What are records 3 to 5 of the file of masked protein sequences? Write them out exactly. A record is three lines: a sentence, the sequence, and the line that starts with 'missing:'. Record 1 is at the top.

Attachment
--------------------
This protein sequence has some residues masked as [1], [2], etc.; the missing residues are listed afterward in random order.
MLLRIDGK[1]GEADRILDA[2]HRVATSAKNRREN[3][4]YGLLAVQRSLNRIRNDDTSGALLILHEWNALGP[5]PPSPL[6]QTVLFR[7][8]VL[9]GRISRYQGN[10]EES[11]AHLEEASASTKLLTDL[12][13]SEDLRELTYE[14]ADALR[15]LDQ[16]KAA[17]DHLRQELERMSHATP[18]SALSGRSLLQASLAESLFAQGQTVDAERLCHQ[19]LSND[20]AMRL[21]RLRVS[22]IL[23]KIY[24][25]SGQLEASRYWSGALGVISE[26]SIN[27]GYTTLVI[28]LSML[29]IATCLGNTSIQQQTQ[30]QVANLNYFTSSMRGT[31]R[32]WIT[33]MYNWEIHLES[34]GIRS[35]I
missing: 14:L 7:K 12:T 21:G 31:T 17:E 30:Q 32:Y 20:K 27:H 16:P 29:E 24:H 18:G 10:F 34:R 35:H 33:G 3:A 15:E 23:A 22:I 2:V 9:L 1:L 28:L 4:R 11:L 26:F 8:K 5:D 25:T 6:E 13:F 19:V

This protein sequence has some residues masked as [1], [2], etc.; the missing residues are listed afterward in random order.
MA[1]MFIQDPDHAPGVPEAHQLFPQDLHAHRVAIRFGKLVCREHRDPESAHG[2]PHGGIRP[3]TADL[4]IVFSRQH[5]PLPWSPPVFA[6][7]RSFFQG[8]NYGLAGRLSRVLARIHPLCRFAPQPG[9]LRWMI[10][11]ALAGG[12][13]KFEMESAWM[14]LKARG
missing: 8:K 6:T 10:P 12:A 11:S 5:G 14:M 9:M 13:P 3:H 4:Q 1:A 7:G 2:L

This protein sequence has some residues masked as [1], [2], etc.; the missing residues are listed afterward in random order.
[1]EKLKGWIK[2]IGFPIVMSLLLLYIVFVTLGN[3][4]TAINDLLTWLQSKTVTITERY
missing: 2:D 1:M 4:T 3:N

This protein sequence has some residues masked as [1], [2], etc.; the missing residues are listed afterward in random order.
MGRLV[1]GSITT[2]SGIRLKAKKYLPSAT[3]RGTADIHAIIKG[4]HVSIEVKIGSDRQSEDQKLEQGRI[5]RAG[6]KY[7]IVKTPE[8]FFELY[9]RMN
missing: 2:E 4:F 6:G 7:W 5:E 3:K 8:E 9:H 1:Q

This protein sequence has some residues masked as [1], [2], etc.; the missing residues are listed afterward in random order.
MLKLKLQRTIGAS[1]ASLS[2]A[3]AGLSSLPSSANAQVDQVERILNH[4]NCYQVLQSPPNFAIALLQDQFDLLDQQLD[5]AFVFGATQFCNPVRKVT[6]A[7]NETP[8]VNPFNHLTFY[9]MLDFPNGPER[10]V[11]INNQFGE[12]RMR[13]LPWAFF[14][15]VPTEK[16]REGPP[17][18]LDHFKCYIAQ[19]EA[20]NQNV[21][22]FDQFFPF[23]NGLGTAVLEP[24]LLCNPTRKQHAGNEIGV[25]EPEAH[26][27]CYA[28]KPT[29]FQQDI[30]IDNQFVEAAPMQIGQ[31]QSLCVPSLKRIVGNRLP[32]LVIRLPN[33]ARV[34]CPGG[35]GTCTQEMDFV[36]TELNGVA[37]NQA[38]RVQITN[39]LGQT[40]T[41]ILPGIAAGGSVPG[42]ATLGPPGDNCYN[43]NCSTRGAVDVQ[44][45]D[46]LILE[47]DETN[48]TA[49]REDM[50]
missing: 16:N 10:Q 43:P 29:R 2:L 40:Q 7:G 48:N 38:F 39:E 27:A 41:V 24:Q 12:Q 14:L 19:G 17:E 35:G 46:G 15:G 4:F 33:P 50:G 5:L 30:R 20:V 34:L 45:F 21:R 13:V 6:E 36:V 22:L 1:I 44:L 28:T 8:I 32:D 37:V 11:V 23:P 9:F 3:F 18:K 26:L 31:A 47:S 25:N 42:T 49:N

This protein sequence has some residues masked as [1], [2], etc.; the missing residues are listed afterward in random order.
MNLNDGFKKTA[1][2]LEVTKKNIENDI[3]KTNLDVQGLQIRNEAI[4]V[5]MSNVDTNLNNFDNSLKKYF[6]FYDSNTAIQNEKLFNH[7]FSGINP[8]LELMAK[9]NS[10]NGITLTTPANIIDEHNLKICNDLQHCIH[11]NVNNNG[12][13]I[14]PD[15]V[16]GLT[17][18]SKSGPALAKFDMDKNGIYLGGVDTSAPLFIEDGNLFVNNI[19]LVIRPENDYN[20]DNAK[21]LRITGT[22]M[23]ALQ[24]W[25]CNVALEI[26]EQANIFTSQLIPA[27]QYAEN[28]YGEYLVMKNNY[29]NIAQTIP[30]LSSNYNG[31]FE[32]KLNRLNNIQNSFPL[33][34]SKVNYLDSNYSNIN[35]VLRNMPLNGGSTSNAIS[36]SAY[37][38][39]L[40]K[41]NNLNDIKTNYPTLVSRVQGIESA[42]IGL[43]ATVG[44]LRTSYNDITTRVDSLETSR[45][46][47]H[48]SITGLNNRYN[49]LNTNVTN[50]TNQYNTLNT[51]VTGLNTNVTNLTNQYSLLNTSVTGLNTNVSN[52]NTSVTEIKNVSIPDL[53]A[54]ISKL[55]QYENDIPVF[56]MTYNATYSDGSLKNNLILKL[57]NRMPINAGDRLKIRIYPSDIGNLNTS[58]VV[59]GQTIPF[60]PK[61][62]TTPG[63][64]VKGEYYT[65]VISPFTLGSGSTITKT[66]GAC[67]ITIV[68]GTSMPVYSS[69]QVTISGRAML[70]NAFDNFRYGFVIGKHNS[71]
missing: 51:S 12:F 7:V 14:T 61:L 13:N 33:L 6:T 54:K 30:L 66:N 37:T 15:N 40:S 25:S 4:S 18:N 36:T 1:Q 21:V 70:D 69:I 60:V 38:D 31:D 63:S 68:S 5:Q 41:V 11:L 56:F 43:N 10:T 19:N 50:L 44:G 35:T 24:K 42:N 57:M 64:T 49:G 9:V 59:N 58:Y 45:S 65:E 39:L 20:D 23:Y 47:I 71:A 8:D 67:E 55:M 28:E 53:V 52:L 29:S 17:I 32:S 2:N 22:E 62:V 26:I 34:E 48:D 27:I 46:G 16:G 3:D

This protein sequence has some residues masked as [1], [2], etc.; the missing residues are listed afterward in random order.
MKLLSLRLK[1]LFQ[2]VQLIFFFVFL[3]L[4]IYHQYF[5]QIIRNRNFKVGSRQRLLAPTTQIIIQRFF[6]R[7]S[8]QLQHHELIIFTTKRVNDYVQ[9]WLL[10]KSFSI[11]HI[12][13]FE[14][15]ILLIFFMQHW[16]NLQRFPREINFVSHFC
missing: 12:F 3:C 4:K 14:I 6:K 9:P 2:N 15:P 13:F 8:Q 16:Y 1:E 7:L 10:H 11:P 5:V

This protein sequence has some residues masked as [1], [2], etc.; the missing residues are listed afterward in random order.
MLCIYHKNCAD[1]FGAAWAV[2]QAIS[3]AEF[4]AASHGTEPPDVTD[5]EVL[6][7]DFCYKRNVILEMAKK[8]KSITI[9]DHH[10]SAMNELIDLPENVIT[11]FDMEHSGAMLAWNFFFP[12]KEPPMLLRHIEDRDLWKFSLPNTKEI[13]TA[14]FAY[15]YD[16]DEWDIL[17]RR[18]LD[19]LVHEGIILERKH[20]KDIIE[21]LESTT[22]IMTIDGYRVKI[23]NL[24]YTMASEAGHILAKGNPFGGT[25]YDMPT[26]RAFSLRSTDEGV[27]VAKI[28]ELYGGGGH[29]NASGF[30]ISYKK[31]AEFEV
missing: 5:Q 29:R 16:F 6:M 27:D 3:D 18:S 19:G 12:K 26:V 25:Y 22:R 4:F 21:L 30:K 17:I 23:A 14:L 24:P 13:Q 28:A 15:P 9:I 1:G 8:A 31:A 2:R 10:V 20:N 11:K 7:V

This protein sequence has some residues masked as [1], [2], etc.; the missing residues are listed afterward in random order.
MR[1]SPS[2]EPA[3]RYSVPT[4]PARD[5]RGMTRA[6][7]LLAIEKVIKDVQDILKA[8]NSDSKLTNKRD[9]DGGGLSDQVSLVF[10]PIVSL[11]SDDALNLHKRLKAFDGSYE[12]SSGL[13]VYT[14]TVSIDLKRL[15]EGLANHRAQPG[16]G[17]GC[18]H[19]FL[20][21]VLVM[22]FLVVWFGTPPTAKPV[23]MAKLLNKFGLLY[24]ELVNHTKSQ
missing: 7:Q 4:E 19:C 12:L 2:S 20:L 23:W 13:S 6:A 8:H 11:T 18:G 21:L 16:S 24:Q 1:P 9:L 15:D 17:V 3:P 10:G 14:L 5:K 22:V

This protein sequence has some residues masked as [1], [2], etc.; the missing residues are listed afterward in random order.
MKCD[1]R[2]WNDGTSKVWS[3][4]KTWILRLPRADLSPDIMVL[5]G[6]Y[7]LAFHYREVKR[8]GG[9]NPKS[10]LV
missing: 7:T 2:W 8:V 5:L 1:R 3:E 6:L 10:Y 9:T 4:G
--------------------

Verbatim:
This protein sequence has some residues masked as [1], [2], etc.; the missing residues are listed afterward in random order.
[1]EKLKGWIK[2]IGFPIVMSLLLLYIVFVTLGN[3][4]TAINDLLTWLQSKTVTITERY
missing: 2:D 1:M 4:T 3:N

This protein sequence has some residues masked as [1], [2], etc.; the missing residues are listed afterward in random order.
MGRLV[1]GSITT[2]SGIRLKAKKYLPSAT[3]RGTADIHAIIKG[4]HVSIEVKIGSDRQSEDQKLEQGRI[5]RAG[6]KY[7]IVKTPE[8]FFELY[9]RMN
missing: 2:E 4:F 6:G 7:W 5:E 3:K 8:E 9:H 1:Q

This protein sequence has some residues masked as [1], [2], etc.; the missing residues are listed afterward in random order.
MLKLKLQRTIGAS[1]ASLS[2]A[3]AGLSSLPSSANAQVDQVERILNH[4]NCYQVLQSPPNFAIALLQDQFDLLDQQLD[5]AFVFGATQFCNPVRKVT[6]A[7]NETP[8]VNPFNHLTFY[9]MLDFPNGPER[10]V[11]INNQFGE[12]RMR[13]LPWAFF[14][15]VPTEK[16]REGPP[17][18]LDHFKCYIAQ[19]EA[20]NQNV[21][22]FDQFFPF[23]NGLGTAVLEP[24]LLCNPTRKQHAGNEIGV[25]EPEAH[26][27]CYA[28]KPT[29]FQQDI[30]IDNQFVEAAPMQIGQ[31]QSLCVPSLKRIVGNRLP[32]LVIRLPN[33]ARV[34]CPGG[35]GTCTQEMDFV[36]TELNGVA[37]NQA[38]RVQITN[39]LGQT[40]T[41]ILPGIAAGGSVPG[42]ATLGPPGDNCYN[43]NCSTRGAVDVQ[44][45]D[46]LILE[47]DETN[48]TA[49]REDM[50]
missing: 16:N 10:Q 43:P 29:R 2:L 40:Q 7:G 48:N 38:F 39:E 27:A 41:V 24:Q 12:Q 14:L 19:G 17:E 35:G 46:G 15:G 4:F 33:P 50:G 5:L 30:R 20:V 34:L 45:F 21:R 13:V 6:E 36:V 22:L 1:I 44:L 28:T 8:I 32:D 37:V 11:V 23:P 9:F 3:F 18:K 26:L 31:A 47:S 25:N 42:T 49:N